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What to do with Lots of Mediocre Bordeaux?

I had a party recently and ended up with a bunch of not-so-great cheap bottles of Bordeaux from guests. Anyone have any ideas what I could do with these (besides regifting, of course). Any stewy/braisey ideas appreciated. Thanks!

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  1. You probably know that if you don't like the tase of a wine, you probably will not like in cooking. But, I wonder if you couldn't concoct a savory marinade, or a sauce for chicken or beef...using lots of garlic and various herbs....Here's a thread from this past February that might help, although the wine is not a Bordeaux but a Cote de Rhone:
    http://www.chowhound.com/topics/371227

    1 Reply
    1. re: Gio

      I'm gonna agree on the marinade issue here, but add the recommendation of a real tough and gamey meat as the marinee coupled with lots of smokey heat.

      Something like a leg of lamb, marinated overnight with lots of wine, onion, garlic, and rosemary will come out phenomenal once cooked over a wood fire without carrying too much of the wine's flavor, but benefiting much from the marinade all the same.

      Plus, glugging a liter of wine over a delicious piece of meat has a certain, mixed, primal yet civilized charm.

    2. I would cook with it if it is not "off". Assuming it is still good, use it in braising, something you do in the crockpot or cook forever on the stove. I think you have it; stew, pot roast, etc. Just don't use it to deglace a skillet and pour over a steak, use it in something you cook and cook.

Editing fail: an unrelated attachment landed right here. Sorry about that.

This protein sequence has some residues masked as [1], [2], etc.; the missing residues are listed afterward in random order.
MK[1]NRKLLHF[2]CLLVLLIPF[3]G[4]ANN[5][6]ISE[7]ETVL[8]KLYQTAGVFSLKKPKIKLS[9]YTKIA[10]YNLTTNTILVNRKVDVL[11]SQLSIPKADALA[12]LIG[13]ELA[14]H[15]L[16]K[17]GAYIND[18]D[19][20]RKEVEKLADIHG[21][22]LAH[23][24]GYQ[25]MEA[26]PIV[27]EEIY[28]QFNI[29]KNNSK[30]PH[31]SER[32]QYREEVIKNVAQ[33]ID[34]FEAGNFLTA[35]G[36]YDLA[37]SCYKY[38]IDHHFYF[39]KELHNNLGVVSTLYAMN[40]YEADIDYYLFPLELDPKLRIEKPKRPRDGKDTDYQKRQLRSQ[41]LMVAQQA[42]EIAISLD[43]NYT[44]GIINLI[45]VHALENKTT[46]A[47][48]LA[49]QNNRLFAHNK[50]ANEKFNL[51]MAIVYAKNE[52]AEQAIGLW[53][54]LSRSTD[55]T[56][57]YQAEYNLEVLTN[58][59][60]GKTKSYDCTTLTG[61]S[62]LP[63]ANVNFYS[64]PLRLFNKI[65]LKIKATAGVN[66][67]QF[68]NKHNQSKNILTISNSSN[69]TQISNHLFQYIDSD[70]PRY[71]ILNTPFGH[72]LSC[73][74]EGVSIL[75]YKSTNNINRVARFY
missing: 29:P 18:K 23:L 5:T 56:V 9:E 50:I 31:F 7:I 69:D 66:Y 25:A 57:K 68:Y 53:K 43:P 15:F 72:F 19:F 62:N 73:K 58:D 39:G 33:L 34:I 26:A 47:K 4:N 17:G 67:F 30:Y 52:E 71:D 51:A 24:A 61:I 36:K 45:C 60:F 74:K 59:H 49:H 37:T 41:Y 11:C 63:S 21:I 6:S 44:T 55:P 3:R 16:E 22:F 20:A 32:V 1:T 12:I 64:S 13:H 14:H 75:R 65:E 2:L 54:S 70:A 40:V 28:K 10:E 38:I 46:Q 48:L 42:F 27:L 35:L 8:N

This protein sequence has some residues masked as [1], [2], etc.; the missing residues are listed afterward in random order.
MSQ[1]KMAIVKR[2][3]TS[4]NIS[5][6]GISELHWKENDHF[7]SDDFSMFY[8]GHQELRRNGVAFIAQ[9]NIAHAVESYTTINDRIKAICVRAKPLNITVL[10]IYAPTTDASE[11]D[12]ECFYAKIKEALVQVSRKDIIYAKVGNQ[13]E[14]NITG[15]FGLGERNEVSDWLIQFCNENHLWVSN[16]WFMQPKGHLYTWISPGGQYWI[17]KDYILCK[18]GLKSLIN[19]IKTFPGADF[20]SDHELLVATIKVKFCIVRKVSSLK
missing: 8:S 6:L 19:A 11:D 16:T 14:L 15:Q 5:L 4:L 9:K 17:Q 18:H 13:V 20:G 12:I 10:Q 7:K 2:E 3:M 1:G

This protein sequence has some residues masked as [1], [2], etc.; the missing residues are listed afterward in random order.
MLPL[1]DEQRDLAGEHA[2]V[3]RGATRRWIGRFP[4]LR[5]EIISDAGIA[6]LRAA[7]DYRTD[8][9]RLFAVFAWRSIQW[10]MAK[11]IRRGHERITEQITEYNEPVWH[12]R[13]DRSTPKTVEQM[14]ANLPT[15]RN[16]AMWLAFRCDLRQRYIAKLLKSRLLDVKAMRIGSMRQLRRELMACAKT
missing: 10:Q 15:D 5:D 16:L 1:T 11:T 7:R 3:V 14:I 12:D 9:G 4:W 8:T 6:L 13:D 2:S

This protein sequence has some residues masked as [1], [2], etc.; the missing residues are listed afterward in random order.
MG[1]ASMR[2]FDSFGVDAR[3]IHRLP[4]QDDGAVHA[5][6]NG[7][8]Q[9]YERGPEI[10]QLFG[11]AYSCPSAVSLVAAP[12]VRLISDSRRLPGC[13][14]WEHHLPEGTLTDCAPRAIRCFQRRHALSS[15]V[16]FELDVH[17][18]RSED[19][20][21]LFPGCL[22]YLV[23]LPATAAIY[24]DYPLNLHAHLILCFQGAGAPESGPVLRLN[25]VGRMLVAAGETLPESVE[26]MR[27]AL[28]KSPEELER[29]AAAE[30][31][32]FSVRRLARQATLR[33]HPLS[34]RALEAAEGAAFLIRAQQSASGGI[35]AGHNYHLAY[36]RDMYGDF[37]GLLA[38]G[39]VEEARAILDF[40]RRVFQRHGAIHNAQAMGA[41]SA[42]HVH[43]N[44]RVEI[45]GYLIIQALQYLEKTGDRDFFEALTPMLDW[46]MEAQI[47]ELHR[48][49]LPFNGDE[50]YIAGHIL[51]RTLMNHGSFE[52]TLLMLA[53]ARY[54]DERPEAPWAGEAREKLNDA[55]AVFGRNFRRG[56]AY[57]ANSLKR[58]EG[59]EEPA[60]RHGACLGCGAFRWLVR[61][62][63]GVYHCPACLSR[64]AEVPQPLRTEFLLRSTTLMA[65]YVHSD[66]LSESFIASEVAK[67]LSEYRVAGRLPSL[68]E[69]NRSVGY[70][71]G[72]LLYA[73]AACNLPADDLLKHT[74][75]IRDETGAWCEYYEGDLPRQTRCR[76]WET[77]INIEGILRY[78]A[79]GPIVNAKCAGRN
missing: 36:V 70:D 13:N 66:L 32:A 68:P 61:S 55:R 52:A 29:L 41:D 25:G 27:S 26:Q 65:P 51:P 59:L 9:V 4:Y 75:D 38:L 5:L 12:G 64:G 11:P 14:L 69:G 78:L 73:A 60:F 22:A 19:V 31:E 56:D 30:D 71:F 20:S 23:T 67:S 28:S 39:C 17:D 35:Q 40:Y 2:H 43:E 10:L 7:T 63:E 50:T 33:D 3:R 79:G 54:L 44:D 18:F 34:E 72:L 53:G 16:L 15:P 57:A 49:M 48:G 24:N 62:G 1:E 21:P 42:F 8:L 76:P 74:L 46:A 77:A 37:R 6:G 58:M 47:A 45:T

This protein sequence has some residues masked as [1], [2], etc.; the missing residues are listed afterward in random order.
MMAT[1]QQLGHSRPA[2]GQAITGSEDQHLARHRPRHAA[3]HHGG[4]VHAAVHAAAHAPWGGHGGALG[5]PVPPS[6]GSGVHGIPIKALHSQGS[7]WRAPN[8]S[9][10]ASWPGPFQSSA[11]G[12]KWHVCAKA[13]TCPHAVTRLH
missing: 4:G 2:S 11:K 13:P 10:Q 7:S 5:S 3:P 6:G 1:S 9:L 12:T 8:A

1. Assuming that you find the wines unintersting but not distasteful, you can use them in any number of dishes. Classics like boeuf bourguignon and coq au vin are a good place to start, and fall is the perfect time to make them.

        If the wine is unpleasant--as opposed to just boring--then using it for a marinade is definitely an option. And if you have a little mother of vinegar around, even the cheapest Bordeaux will probably make a better vinegar than most of the stuff you can buy at the store.

        1. Bordeaux, like Cabernet Sauvignon, is often NOT a good choice for cooking because of the tannins. These don't reduce well at all. Can you tell whether your bottles are Merlot based, or Cab. Sauv based? The Merlot-bsed ones will fare better, but I think I'd save the bottles and bring them out for your next party.

          1. Surely these wines aren't too awful to be enjoyed to an ordinary degree with an ordinary day's dinner - "table wine," so to speak.